My drive landed in the rough about five yards off the fairway and about 240 yards out. I took David’s advice and played it safe by laying up to 100 yards. Unlike my fourth shot on the par five 15th hole, my third shot on the par four 16th hole was not a thing of beauty.
I pulled my sand wedge shot severely and the ball landed to the left of the green. I chipped on and one putted for a bogey.
I was dreading the 17th hole. It was the last of the five par threes on the course. I normally love playing par threes because all I have to do is hit an iron or hybrid to the green. I’m usually much better at hitting irons and hybrids than I am at hitting drivers and woods. On this sunny September day along the shores of Lake Michigan, I had made double bogeys on three of the previous four par threes. This par three, while not the longest, seemed the most treacherous of them all.
The hole measures 170 yards, but plays up hill and requires a carry all the way to the green over the fescue and bunkers. The green has a bank on the left, but falls off steeply on the right toward the ocean. There should be signs to the right of the green saying, “double bogey over here!”
As you can imagine, I wanted no part of the right side of the green even though the pin was on the back right portion of the green. I hit a high shot along the left edge of the green. My ball hit on the bank and kicked right to about 18 feet from the hole. My butt checks relaxed and I headed for the green with my putter in hand.
I now had an opportunity to make up for those double bogeys on the previous par threes with a birdie on the final par three. David and I agreed on the line. We saw a slight right break. It looked like a left edge putt. The ball held the line and somehow didn’t break even a fraction of an inch and slide by the hole. I tapped in for par.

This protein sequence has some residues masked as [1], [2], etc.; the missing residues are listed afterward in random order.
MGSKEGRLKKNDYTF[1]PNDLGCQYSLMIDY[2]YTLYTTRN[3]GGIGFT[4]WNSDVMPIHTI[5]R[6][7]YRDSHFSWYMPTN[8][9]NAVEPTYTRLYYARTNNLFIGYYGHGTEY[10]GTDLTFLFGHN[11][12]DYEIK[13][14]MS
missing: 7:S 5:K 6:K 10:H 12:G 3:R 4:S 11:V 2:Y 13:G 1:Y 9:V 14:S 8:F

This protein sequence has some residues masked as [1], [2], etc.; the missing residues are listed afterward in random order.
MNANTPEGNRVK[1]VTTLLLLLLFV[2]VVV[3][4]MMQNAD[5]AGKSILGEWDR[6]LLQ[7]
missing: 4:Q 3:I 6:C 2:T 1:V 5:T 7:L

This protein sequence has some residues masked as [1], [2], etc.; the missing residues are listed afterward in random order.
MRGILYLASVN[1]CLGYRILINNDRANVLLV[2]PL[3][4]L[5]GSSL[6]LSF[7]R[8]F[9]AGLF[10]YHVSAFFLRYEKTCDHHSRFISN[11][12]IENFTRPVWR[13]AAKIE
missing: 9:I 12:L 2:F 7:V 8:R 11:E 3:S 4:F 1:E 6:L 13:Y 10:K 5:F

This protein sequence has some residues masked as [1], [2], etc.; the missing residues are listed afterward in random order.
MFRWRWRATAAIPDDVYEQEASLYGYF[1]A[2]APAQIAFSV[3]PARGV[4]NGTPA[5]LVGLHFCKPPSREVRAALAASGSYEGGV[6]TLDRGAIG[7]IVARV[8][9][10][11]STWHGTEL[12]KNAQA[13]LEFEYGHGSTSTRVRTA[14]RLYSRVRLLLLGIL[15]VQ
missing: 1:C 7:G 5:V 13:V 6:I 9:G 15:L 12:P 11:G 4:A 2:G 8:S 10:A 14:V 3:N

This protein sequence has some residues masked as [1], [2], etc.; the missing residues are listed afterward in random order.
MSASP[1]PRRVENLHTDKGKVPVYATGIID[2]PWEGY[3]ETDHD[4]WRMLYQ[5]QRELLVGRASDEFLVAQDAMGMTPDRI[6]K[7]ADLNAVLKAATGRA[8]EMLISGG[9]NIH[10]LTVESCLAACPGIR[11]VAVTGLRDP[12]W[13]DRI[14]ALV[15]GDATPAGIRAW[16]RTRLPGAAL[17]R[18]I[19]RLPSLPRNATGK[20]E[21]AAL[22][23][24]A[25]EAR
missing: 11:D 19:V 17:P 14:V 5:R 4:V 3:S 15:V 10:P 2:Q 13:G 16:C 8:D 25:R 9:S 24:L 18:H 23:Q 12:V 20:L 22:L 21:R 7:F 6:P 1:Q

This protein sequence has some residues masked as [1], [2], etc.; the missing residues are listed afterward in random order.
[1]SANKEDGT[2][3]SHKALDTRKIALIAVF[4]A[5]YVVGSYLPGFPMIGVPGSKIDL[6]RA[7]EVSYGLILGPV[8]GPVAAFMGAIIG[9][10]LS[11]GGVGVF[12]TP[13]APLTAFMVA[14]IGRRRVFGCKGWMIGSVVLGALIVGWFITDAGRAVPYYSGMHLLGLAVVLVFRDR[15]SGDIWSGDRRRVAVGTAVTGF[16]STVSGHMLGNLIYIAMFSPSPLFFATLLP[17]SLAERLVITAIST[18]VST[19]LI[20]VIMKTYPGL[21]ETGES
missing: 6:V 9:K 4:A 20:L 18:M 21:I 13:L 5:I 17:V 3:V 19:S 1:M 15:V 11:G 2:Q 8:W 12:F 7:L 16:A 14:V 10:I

The closing hole at Arcadia Bluffs gives you a wide fairway to close out your round; at least in the landing zone. It makes up for this on this 435 yard par four by putting a bunker in the middle of the fairway at 1 yards from the blue tees and then almost completely taking the fairway away from you for the last 100 yards. There is just a slither of a fairway from 100 yards out to the front of the green. To the left and right of the narrow strip are bunkers and fescue.
I hit one of my worst drives on the day on this hole. I topped and sliced my ball. Think about the physics of that. My ball landed in the rough just left of the high fescue on the right side of the fairway after traveling about 170 yards. This created an epic opportunity. By epic I mean my Callaway Epic driver. With my ball slightly sitting up in the rough, and a long way to the green, I decided to hit my driver. I hit a better shot than I had hit off the tee.
The ball had a nice ball flight. It hugged the left side of the fairway around the bunkers and fescue on the right. It landed and rolled in the fairway to about 10 yards short of the front of the green.
I chipped onto the green to about 20 feet. I hit my par putt way too hard, but made the comeback putt to close my round with a bogey and match my front nine 43 for a total score of 86.
I enjoyed the round with John, Frank, and Dean. It was also an absolute pleasure to meet and make the loop with David. I loved hearing his stories from his time as a caddie on the PGA Tour. David and I have kept in touch. You will hear more about him in future blogs.